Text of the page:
Hernia Repair

Are you living with a bump or lump protruding from your stomach or groin area? Have you noticed it increase in size over time?

According to the National Center for Health Sciences, 5 million Americans have a hernia. Yet, only about 15% of Americans seek treatment each year. The rest do not because they fear that the procedure will require an extended hospital stay followed by a long and painful recovery.

Fortunately, at Minden Medical Center, there are several safe and less invasive surgical procedures that can eliminate your fears. Plus, you are able to resume your normal everyday activities in a very short time period. These days, there isn’t any reason for you to suffer the uncomfortable, unsightly, painful and sometimes life threatening symptoms of a hernia.

Types of Hernias

A hernia occurs when part of an internal organ bulges through a weak area of muscle. Most hernias occur in the abdomen. There are several types of hernias, including

• Inguinal, the most common type, is in the groin
• Umbilical, around the belly button
• Incisional, through a scar
• Hiatal, a small opening in the diaphragm that allows the upper part of the stomach to move up into the chest.
• Congenital diaphragmatic, a birth defect that needs surgery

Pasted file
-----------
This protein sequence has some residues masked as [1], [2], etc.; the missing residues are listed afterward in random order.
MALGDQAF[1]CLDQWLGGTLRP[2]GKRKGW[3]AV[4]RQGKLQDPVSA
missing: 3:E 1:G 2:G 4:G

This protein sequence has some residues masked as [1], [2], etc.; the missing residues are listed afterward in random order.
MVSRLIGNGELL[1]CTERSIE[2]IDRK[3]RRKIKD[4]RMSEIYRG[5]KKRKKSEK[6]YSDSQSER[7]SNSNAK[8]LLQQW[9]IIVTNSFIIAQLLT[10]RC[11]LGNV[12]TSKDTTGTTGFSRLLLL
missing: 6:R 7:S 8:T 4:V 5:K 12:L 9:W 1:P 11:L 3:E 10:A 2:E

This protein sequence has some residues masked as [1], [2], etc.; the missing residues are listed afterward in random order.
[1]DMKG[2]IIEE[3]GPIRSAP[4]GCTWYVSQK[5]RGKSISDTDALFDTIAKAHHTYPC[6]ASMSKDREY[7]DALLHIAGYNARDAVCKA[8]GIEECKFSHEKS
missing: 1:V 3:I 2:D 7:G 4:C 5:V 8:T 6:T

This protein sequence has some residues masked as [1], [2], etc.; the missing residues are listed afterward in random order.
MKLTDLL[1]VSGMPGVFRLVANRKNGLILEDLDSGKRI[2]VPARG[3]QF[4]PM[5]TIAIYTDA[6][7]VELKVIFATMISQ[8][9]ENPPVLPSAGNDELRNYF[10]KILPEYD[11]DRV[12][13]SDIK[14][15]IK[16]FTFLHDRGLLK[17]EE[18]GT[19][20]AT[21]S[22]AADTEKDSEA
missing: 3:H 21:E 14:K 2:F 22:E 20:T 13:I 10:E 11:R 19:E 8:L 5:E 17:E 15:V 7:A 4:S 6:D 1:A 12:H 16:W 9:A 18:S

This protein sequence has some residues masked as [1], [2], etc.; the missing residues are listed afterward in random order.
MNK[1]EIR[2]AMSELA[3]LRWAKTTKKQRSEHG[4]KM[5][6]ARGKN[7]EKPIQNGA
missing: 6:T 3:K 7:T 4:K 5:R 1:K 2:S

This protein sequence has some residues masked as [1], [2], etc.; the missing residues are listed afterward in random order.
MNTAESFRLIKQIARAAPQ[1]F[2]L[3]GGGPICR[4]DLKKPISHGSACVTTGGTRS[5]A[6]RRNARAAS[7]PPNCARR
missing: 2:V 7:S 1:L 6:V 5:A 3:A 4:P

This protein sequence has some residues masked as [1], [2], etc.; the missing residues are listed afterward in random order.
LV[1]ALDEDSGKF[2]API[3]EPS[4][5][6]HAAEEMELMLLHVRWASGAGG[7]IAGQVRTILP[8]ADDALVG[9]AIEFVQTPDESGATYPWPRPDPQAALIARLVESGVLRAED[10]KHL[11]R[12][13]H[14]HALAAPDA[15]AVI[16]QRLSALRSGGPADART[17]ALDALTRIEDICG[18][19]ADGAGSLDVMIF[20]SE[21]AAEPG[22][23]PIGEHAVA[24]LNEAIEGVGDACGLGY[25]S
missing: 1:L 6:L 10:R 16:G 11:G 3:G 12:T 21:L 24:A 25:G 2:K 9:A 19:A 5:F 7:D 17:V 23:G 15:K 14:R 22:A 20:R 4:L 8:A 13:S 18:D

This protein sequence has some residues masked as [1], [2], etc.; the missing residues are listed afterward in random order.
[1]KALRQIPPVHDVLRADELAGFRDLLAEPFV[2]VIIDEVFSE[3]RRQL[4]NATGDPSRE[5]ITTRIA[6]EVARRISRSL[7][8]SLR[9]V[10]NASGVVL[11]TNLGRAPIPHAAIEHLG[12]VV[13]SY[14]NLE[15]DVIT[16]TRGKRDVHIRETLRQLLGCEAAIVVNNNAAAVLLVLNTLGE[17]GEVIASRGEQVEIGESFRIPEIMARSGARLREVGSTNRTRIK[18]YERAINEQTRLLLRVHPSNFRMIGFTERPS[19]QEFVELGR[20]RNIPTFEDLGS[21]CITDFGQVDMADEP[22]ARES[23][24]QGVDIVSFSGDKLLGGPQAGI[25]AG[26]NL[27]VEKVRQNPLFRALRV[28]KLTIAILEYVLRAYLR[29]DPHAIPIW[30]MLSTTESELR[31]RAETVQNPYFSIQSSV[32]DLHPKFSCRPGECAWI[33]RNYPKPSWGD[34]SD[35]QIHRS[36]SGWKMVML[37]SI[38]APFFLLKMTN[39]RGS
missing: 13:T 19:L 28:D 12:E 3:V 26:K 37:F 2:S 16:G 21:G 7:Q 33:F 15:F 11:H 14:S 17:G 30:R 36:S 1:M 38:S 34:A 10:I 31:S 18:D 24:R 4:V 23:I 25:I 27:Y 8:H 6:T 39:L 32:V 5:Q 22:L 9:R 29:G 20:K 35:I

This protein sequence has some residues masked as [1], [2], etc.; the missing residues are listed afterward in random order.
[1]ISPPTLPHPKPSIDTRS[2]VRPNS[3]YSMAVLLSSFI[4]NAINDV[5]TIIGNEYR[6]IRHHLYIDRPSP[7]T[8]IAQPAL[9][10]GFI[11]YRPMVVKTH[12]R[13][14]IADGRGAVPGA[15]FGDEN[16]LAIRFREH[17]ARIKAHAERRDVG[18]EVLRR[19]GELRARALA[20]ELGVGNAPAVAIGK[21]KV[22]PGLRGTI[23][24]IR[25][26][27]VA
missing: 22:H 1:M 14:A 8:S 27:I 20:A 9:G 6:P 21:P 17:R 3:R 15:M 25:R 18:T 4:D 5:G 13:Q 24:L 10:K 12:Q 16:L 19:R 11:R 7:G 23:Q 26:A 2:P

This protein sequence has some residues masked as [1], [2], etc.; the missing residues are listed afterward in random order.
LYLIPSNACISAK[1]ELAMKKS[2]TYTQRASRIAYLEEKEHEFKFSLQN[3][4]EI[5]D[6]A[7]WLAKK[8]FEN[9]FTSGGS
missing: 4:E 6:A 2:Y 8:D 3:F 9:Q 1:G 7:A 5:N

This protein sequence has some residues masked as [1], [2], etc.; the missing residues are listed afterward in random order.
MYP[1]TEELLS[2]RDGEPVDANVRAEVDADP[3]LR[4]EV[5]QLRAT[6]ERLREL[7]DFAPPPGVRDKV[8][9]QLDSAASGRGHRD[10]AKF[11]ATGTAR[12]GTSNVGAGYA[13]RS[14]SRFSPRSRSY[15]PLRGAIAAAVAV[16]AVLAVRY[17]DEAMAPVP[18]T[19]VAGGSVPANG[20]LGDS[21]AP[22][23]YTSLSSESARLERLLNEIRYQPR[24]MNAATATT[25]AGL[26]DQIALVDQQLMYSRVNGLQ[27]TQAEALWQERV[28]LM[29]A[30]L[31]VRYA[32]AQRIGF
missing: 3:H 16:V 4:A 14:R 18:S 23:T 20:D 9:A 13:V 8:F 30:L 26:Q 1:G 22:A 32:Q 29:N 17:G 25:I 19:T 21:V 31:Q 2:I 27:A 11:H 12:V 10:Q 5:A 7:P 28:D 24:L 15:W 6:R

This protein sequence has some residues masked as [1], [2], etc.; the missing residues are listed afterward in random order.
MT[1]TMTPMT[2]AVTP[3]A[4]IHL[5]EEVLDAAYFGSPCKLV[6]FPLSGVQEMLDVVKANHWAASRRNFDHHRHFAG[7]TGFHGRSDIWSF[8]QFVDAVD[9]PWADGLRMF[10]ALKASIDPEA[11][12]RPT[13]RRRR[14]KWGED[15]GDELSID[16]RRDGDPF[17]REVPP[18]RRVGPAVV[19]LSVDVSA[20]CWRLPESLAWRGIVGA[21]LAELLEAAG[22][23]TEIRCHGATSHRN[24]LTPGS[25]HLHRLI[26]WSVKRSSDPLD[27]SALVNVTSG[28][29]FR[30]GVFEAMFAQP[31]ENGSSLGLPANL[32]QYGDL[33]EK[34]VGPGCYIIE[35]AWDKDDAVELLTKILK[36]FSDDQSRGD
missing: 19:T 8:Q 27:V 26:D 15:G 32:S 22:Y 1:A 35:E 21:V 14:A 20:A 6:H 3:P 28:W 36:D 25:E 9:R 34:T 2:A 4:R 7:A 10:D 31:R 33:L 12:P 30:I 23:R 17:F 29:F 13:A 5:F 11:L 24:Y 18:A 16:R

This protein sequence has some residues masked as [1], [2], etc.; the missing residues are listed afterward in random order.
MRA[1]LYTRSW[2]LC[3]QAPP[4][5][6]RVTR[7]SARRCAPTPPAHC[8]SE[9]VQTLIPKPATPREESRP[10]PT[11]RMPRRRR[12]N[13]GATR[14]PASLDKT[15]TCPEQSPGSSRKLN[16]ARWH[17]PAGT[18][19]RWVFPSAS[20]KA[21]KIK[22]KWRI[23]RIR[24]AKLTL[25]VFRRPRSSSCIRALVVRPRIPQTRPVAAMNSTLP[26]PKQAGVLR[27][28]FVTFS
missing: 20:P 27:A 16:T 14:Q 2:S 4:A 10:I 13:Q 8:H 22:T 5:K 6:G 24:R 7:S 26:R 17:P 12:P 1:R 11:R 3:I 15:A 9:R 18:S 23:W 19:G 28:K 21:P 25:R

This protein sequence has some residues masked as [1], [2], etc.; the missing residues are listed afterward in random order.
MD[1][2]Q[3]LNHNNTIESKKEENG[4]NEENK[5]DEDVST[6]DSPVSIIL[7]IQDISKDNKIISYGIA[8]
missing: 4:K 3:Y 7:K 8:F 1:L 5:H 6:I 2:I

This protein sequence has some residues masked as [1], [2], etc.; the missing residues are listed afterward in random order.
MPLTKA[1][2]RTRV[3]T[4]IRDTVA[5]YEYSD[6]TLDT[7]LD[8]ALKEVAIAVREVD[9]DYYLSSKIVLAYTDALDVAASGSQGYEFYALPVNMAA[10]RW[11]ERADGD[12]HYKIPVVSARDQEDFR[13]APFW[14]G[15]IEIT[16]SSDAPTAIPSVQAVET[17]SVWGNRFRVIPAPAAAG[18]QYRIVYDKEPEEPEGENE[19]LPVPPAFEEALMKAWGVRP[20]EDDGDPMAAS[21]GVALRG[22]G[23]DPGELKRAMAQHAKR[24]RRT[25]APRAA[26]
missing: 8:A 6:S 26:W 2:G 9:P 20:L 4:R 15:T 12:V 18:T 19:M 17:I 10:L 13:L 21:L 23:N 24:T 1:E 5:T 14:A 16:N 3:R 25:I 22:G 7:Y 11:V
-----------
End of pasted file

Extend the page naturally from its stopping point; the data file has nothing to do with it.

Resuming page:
Hernias are common. They can affect men, women and children. A combination of muscle weakness and straining, such as with heavy lifting, might contribute. Some people are born with weak abdominal muscles and may be more likely to get a hernia.

The usual treatment for a hernia is surgery to repair the opening in the muscle wall. Untreated hernias can cause pain and health problems.

 

Hernia Pain Checklist for Your Doctor

 

Before your visit with your doctor, write down answers to the questions he or she will likely ask about your suspected hernia:

·         When did the pain start?

·         Did it start with a known injury?

·         Is the pain on one or both sides?

·         Is the pain, constant or does it come and go?

·         What makes the pain worse?

·         What makes it better?


Your answers to these questions will help your doctor diagnose your situation. 




Schedule an appointment for a hernia consultation by clicking on one of our surgeons below.

Erin Soleto, MD
Michelle Pittman, MD